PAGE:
The aim of the study was to examine the efficacy of an unguided, self-help cognitive behavior therapy (SH-CBT) booklet on hot flush and night sweat (HFNS) problem rating, delivered in a work setting.
Women aged 45 to 60 years, having 10 or more problematic HFNS a week, were recruited to a multicenter randomized controlled trial, via the occupational health/human resources departments of eight organizations. Participants were 1:1 randomized to SH-CBT or no treatment waitlist control (NTWC). The primary outcome was HFNS problem rating; secondary outcomes included HFNS frequency, work and social adjustment, sleep, mood, beliefs and behaviors, and work-related variables (absence, performance, turnover intention, and work impairment due to presenteeism). Intention-to-treat analysis was used, and between-group differences estimated using linear mixed models.
A total of 124 women were randomly allocated to SH-CBT (n = 60) and NTWC (n = 64). 104 (84%) were assessed for primary outcome at 6 weeks and 102 (82%) at 20 weeks. SH-CBT significantly reduced HFNS problem rating at 6 weeks (SH-CBT vs NTWC adjusted mean difference, −1.49; 95% CI, −2.11 to −0.86; P < 0.001) and at 20 weeks (−1.09; 95% CI, −1.87 to −0.31; P < 0.01). SH-CBT also significantly reduced HFNS frequency, improved work and social adjustment; sleep, menopause beliefs, HFNS beliefs/behaviors at 6 and 20 weeks; improved wellbeing and somatic symptoms and reduced work impairment due to menopause-related presenteeism at 20 weeks, compared with the NTWC. There was no difference between groups in other work-related outcomes.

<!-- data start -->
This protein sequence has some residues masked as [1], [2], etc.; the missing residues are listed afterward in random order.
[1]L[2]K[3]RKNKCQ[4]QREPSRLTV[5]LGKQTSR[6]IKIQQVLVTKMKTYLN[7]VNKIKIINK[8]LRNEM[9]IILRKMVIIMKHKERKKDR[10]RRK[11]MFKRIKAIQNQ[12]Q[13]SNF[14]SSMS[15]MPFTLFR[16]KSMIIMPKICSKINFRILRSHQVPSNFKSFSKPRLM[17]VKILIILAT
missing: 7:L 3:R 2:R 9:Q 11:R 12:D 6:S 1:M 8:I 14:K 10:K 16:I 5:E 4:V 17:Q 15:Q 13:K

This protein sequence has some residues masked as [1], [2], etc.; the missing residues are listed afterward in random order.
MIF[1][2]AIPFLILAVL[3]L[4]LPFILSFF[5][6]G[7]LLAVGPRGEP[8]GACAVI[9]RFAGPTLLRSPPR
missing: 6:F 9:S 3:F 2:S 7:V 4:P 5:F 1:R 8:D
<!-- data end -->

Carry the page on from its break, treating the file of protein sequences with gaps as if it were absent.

A brief, unguided SH-CBT booklet is a potentially effective management option for working women experiencing problematic HFNS.
1Department of Psychology (at Guy's), Institute of Psychiatry, Psychology and Neuroscience, Kings College London, London, UK
2Division of Psychiatry & Applied Psychology, School of Medicine Institute of Mental Health, University of Nottingham, Nottingham, UK.
Address correspondence to: Myra S. Hunter, PhD, Department of Psychology (at Guy's), Institute of Psychiatry, Psychology and Neuroscience, Kings College London, 5th Floor Bermondsey Wing, Guy's Campus, London SE1 9RT, UK. E-mail: firstname.lastname@example.org
Received 19 September, 2017
Revised 9 November, 2017
Accepted 9 November, 2017
Funding/support: This study was funded by Wellbeing of Women (RG1701).
Clinical trial registration: ClinicalTrials.gov Identifier: NCT02623374.
Financial disclosure/conflicts of interest: None reported.
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